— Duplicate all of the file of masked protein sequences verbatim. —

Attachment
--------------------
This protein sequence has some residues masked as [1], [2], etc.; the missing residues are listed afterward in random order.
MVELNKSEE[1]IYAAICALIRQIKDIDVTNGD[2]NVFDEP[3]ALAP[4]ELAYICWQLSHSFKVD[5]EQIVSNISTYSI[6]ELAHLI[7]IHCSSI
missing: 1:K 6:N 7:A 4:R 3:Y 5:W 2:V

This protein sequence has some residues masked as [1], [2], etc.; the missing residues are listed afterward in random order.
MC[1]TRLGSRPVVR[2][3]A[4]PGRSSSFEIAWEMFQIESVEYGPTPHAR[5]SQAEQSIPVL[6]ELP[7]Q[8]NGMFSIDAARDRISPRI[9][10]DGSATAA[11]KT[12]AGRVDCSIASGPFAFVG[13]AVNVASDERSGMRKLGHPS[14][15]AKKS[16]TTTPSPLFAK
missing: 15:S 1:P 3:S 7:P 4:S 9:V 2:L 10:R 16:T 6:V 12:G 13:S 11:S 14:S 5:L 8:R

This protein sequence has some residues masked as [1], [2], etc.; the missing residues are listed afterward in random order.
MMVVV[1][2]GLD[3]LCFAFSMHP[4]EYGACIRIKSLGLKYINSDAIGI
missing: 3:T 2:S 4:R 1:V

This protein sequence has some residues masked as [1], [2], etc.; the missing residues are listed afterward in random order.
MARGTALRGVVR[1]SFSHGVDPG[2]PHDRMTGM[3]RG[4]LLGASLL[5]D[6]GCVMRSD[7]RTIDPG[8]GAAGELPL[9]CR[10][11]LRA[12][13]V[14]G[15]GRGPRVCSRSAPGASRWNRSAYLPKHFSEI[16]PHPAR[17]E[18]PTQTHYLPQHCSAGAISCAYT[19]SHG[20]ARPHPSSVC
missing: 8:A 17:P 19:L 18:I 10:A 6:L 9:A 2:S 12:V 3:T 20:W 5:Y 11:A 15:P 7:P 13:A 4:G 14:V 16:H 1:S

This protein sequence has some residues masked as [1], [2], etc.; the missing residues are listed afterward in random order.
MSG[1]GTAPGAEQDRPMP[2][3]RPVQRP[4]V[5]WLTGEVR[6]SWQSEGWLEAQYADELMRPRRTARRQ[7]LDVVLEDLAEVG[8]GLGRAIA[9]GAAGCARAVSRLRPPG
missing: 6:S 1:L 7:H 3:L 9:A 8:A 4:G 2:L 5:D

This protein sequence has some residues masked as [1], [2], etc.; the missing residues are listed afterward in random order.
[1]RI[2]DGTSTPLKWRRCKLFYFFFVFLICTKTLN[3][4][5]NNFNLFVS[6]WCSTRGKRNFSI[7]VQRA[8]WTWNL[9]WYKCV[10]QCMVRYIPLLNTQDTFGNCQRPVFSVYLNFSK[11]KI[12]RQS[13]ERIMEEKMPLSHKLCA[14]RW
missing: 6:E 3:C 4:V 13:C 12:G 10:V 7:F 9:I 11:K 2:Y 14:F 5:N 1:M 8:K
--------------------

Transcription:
This protein sequence has some residues masked as [1], [2], etc.; the missing residues are listed afterward in random order.
MVELNKSEE[1]IYAAICALIRQIKDIDVTNGD[2]NVFDEP[3]ALAP[4]ELAYICWQLSHSFKVD[5]EQIVSNISTYSI[6]ELAHLI[7]IHCSSI
missing: 1:K 6:N 7:A 4:R 3:Y 5:W 2:V

This protein sequence has some residues masked as [1], [2], etc.; the missing residues are listed afterward in random order.
MC[1]TRLGSRPVVR[2][3]A[4]PGRSSSFEIAWEMFQIESVEYGPTPHAR[5]SQAEQSIPVL[6]ELP[7]Q[8]NGMFSIDAARDRISPRI[9][10]DGSATAA[11]KT[12]AGRVDCSIASGPFAFVG[13]AVNVASDERSGMRKLGHPS[14][15]AKKS[16]TTTPSPLFAK
missing: 15:S 1:P 3:S 7:P 4:S 9:V 2:L 10:R 16:T 6:V 12:G 13:S 11:S 14:S 5:L 8:R

This protein sequence has some residues masked as [1], [2], etc.; the missing residues are listed afterward in random order.
MMVVV[1][2]GLD[3]LCFAFSMHP[4]EYGACIRIKSLGLKYINSDAIGI
missing: 3:T 2:S 4:R 1:V

This protein sequence has some residues masked as [1], [2], etc.; the missing residues are listed afterward in random order.
MARGTALRGVVR[1]SFSHGVDPG[2]PHDRMTGM[3]RG[4]LLGASLL[5]D[6]GCVMRSD[7]RTIDPG[8]GAAGELPL[9]CR[10][11]LRA[12][13]V[14]G[15]GRGPRVCSRSAPGASRWNRSAYLPKHFSEI[16]PHPAR[17]E[18]PTQTHYLPQHCSAGAISCAYT[19]SHG[20]ARPHPSSVC
missing: 8:A 17:P 19:L 18:I 10:A 6:L 9:A 2:S 12:V 3:T 20:W 5:Y 11:A 15:P 7:P 13:A 4:G 14:V 16:H 1:S

This protein sequence has some residues masked as [1], [2], etc.; the missing residues are listed afterward in random order.
MSG[1]GTAPGAEQDRPMP[2][3]RPVQRP[4]V[5]WLTGEVR[6]SWQSEGWLEAQYADELMRPRRTARRQ[7]LDVVLEDLAEVG[8]GLGRAIA[9]GAAGCARAVSRLRPPG
missing: 6:S 1:L 7:H 3:L 9:A 8:A 4:G 2:L 5:D

This protein sequence has some residues masked as [1], [2], etc.; the missing residues are listed afterward in random order.
[1]RI[2]DGTSTPLKWRRCKLFYFFFVFLICTKTLN[3][4][5]NNFNLFVS[6]WCSTRGKRNFSI[7]VQRA[8]WTWNL[9]WYKCV[10]QCMVRYIPLLNTQDTFGNCQRPVFSVYLNFSK[11]KI[12]RQS[13]ERIMEEKMPLSHKLCA[14]RW
missing: 6:E 3:C 4:V 13:C 12:G 10:V 7:F 9:I 11:K 2:Y 14:F 5:N 1:M 8:K